Which is why the existence of Snapchat alongside Facebook is unlike to hurt Facebook much. Snapchat offers something totally different which is why people use it and same is the case with Facebook. People use Facebook for a reason which is why if a new social networking platform emerges tomorrow, working on the same lines as Facebook, we do not think people will switch. For the same reason, we do not think those accustomed to Snapchat will move just because they can get similar features on another network. People do not abandon contact lists and communities that easily. Hey, Facebook has a Messenger app, but that has not made people switch from WhatsApp to it in massive numbers, has it? Similarly, no matter how many effects it adds to its camera, good old Instagram will still retain most of its users.

PC: soravjain

We have a saying: different strokes for different folks. It is time the Blue Company understood that people use all these different platforms because of their diverse needs and features. Do you want to attract users from another platform? Do something compellingly different. Copying and pasting features from a competitive platform aren’t going to make a real difference, because hey, those features already exist.

Yes, we understand that everyone is doing stuff and the level of innovation is getting saturated but overcoming that is the real challenge, isn’t it? And who is better equipped to lead the charge than Facebook, which is on top of the social media leaderboard? A company of this size that is followed by all the eyes in the industry does not have to stoop to ape a competitor to gain market share or claim innovation. It would have been easier for us to understand if a small company trying to make a name for itself drew “inspiration” from a leader, but for a company which is already leading the parade, this comes across as a very shallow move. Yes, we think Facebook, being the giant that it is, owes its users features that are its own, and not knock-offs from others. The company which seems to be getting more than inspired from Snapchat needs to put its foot down and create something really new. Snapchat being the smaller company is not trying to be Facebook, is it?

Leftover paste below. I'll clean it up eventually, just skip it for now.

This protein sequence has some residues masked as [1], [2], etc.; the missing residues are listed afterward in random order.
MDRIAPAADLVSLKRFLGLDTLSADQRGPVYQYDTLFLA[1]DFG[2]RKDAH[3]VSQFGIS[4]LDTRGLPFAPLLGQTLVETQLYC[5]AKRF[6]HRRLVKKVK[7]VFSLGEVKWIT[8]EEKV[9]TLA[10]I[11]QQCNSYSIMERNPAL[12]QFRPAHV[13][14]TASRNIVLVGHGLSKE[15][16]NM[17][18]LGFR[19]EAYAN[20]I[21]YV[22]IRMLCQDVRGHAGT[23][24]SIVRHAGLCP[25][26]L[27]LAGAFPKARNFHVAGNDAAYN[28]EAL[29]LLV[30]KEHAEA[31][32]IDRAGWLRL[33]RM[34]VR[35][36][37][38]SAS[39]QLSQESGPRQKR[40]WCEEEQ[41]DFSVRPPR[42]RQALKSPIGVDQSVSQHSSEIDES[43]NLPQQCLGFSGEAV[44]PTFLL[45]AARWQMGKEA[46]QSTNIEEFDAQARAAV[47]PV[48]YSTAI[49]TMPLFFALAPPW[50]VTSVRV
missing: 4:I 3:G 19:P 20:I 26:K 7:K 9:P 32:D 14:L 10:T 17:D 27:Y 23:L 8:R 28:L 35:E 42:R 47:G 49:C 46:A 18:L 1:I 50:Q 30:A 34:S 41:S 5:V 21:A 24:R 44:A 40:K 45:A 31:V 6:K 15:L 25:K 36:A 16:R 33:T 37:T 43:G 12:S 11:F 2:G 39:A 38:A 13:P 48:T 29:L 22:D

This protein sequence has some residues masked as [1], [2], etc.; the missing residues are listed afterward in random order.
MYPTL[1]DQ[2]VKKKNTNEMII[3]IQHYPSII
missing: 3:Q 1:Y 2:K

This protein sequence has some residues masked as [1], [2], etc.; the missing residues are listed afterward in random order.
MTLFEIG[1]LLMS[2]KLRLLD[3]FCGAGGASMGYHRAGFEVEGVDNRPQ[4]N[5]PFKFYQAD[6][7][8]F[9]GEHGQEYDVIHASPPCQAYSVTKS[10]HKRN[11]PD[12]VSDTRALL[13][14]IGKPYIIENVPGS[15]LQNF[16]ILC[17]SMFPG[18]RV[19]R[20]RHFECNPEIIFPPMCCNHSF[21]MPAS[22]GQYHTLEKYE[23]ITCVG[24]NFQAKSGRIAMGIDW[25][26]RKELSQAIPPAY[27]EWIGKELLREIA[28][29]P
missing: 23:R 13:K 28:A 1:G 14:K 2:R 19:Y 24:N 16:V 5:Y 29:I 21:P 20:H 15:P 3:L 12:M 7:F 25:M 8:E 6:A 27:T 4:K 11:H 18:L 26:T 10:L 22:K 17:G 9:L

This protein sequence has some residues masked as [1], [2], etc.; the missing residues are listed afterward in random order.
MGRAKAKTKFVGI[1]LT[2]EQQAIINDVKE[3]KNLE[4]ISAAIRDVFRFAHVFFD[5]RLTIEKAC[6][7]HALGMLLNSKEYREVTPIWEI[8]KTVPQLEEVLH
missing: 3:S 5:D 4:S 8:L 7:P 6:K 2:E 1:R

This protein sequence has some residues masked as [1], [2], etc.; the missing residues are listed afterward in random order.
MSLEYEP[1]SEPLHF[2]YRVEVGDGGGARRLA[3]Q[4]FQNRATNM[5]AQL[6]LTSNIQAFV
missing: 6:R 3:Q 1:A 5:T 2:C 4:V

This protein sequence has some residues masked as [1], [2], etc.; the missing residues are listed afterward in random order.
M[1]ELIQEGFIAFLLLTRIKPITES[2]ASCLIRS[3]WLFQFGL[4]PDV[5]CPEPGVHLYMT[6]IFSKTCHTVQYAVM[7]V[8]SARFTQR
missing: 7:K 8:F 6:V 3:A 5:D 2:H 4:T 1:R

PC: Twitter (@mdl404)

Here’s hoping there will be another meeting at Facebook which will go somewhat like this: (Yes, this conversation is fictional too. All resemblance to…blah blah and all)

**In another brainstorming session**

Executive 1: People are getting to know that we are picking up things from Snapchat.
Executive 2: Hmm…so, who should we copy now?
Executive 1: It is a difficult question. How about trying something of our own?
Executive 2: Like something totally new?
Executive 1: Yes. Why don’t we actually brainstorm and think of something no one else is doing. This is what we are paid for, isn’t it?
Executive 2: But what about “good artists copy, great artists steal?”
Executive 1: Dude, real artists create!

We can always hope, can’t we? Come on, Facebook. Show us that there is more in your innovation labs than Snapchat clones.